Belle (Animated film) What is the relationship between you achieving your dreams and being an avid social media user? Are there other ways to do the things you love?
Social Dilemma (Documentary) When was the last time you felt fully in control while using a social media app? Have you ever felt like someone has been watching you?
The Great Hack (Documentary) How safe do you think your personal data is on the social media apps you upload them to?
How to do a social media detox
Now that you’re filled with the knowledge of the Hook Model, Big Data, and the types of data social media apps collect in massive amounts from all users all over the world, you may be inclined to feel a bit discouraged and even afraid.
But this last section is dedicated specifically to empower you to break free from any kind of social media addiction. We will use the idea of doing a detox.
Step 1: Make it realistic
Check your own usage of the social media apps on your smartphone. A lot of the smartphones now provide data—in pie chart format or sometimes bar chart format—regarding your screen time.
If you know what your baseline is, you can set appropriate detox goals. You don’t have to shoot for the moon and aim for 30 days of detox when you might only need 10. Again, it will depend on you.
Step 2: Make the chances of success more likely
Turn your phone’s screen into grayscale mode. You can go to your smartphone’s settings and set this up. App developers use the psychology of color to make it irresistible to check on unanswered or unseen notifications. Notice how these dots are always red. If they were in cooler tones like blue or green, would you be as compelled to open them as fast?
Delete the apps on your smartphone. There is more friction when you have to access Facebook, Instagram, Twitter, and Youtube via desktop compared to opening them on your smartphone. Set your digital environment up for success by removing the temptation altogether.
Inform your constant contacts that it’s best to reach you elsewhere and that you’re going through a social media detox. Having the nagging feeling that you could be missing an important message from someone close to you is enough to make you run back to social media. If you let your contacts know about your plan to detox in advance, then the peace of mind you’ll have during your detox period is both a reward and a tactic for not jumping back onto the apps.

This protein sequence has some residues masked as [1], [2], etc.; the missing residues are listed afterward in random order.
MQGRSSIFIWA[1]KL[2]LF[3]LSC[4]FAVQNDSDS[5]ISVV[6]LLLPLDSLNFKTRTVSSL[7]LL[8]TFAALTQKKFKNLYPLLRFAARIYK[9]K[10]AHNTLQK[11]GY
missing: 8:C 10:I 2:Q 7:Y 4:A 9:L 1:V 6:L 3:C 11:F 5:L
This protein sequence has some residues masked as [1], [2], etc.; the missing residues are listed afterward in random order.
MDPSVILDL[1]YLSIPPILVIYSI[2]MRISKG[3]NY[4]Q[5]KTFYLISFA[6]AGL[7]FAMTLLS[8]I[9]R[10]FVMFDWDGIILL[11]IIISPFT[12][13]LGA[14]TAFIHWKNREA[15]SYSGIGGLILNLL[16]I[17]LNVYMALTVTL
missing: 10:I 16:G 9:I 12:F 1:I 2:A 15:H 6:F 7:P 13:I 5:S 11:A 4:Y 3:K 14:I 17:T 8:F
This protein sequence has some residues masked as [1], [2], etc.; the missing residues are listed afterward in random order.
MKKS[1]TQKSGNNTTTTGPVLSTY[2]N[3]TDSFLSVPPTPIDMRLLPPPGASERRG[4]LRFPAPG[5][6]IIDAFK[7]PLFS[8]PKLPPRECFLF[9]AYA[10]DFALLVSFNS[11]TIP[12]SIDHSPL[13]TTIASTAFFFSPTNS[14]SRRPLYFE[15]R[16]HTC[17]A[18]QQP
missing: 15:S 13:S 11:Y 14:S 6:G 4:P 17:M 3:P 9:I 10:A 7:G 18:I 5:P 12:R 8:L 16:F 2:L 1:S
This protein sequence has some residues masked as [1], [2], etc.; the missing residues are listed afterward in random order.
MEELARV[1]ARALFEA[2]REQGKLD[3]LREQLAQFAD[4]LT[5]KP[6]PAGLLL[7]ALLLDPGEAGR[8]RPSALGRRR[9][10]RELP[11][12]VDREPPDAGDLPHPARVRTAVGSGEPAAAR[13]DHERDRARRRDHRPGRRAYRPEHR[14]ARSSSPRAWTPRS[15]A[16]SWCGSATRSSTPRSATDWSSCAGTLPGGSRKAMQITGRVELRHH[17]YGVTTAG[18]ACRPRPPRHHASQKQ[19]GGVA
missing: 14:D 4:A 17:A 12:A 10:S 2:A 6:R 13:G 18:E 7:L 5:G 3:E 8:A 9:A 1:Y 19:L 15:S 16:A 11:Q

Write down a list of activities that can replace your social media time. While it’s ideal to use the empty space in your day to rest, it’s possible that as an avid social media user you may not find it as easy to be idle. So before you even go on the detox, it’s crucial to have a list of activities you can do so that you turn to those instead of the apps.
Step 3: Make it intentional
Clarify why you are doing this social media detox and journal your answer. You can revisit this after your detox and respond to your past self with the wisdom you’ve gained from your future self.
Step 4: Begin your social media detox
It is totally up to you when to start and how long it’ll be. Know that Eskwelabs is cheering you on every step of the way!
Using data for good
To keep in theme with our topic on social media apps, here are past Capstone Projects from our Data Science Fellowship Fellows. These projects are the culmination of our learners’ knowledge and skills acquired in our 12-week bootcamp.